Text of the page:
Needless to say, the revolution in Sudan is having to grapple with the fact that the massed forces of global capitalism, though sometimes in rivalry with one another, do not tolerate democratic movements like that which has flowered in Sudan’s streets since January. The revolutionaries in Khartoum know this, chanting slogans like “We don’t want your money” at the announcement of Saudi-Emiriti aid in April. How the struggle confronts this challenge and connects with international solidarity as counterrevolution intensifies will be critical. The revolution has no friends in the halls of government but in the streets.

At first, the response from the TMC was to justify the killings; it has since shifted to downplaying them and minimizing the number killed. In a classic “good cop” maneuver, it has also stated that now — after having dismantled one of the symbolic centers of the resistance and sown terror and death — it is open to negotiating again, even as it enforces an internet blackout to cover up its crimes.

Since the breakdown in negotiations, the TMC has once again announced that elections will be held in no more than nine months, breaking the previously agreed upon three-year transition period that the opposition had called for. The opposition demanded this timeframe before elections in order to provide adequate opportunity to organize political forces independent of the regime. Sections of the country (Darfur, Blue Nile, and South Kordofan) are still reeling from civil wars that have lasted for over a decade. Early elections would only ensure that pro-regime elements would be best positioned to reap the rewards of the ballot due to the undemocratic character of the political arena that is just beginning to be forced open by the protests.

The Sudanese Professional Association (the core of the Forces of the Declaration of Freedom and Change) has declared no more negotiations with the TMC and called for an open-ended political general strike and mass civil disobedience in order to bring down the military regime as the “only measure left” to save the revolution. As this article is being written, the first reports of the civil disobedience campaigns are coming in, and a “social shutdown” has cleared the streets in response to the call to stay home. Sections of oil workershave taken up the strike as well. The strike and civil disobedience would also mean an organized boycott of the elections should the military continue unilaterally to pursue them.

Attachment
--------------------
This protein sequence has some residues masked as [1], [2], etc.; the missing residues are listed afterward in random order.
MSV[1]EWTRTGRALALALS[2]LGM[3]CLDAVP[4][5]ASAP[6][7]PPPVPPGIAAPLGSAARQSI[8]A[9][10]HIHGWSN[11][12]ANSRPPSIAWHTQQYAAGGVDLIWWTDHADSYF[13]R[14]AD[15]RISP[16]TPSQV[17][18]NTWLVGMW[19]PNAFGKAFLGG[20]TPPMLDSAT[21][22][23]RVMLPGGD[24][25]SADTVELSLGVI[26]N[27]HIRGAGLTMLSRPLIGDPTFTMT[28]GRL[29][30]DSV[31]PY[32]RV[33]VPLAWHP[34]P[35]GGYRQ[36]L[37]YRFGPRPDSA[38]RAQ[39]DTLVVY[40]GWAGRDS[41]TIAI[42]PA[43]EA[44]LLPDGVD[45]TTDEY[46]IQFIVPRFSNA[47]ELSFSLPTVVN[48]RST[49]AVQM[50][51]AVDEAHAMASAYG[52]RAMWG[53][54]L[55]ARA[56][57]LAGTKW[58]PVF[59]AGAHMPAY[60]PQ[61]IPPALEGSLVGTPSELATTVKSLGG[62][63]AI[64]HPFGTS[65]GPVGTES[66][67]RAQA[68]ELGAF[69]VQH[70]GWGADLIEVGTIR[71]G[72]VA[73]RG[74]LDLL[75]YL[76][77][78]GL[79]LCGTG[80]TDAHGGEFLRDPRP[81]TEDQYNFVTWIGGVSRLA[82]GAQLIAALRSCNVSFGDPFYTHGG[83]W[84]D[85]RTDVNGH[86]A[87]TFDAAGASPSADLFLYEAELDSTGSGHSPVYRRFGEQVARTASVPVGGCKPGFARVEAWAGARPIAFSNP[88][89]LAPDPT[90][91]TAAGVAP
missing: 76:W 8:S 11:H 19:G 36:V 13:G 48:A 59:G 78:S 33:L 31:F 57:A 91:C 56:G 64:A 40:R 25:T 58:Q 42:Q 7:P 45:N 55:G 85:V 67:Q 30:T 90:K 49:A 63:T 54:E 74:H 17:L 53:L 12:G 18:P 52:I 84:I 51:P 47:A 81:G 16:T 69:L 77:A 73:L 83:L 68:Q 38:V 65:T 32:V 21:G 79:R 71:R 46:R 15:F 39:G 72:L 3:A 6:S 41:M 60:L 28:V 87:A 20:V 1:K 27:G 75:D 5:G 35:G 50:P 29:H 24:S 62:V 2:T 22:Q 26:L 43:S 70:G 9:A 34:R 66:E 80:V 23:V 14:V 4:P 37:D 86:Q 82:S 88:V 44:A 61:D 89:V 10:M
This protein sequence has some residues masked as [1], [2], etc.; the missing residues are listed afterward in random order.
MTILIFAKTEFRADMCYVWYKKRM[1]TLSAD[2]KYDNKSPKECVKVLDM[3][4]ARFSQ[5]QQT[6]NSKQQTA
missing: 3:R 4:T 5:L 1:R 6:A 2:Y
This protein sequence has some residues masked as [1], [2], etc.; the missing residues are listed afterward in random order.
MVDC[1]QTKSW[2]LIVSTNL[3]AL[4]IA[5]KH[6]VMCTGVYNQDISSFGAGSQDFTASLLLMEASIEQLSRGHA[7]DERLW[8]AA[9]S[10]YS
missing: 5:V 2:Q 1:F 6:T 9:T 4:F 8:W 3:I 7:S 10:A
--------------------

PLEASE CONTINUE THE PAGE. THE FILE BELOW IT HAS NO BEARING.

This will test some of the divisions within the revolution. Some of the more traditional opposition parties like the National Umma Party of Sadiq al-Madhi (the prime minister deposed by Omar al-Bashir in the 1989 coup), the Sudanese Congress Party, and some of the armed movements around Yassir Arman and Malik Agar are organized under the umbrella grouping Sudan Call.

These parties — along with the Sudanese Communist Party, which is grouped with some small Ba’athist and Nasserite parties in the National Consensus Forces alliance — have for years played the role of institutionalized opposition against the Bashir government and his National Congress Party. Many of them, like al-Mahdi and the Popular Congress Party (PCP) of the late Hassan al Turabi, have played roles in previous governments (the PCP joined a National Unity government in 2017, which the revolutionary forces have not forgotten). Their political habits of negotiation with, and parliamentary opposition to, the old regime, will carry over and make them more likely to compromise with the military regime and counterrevolution.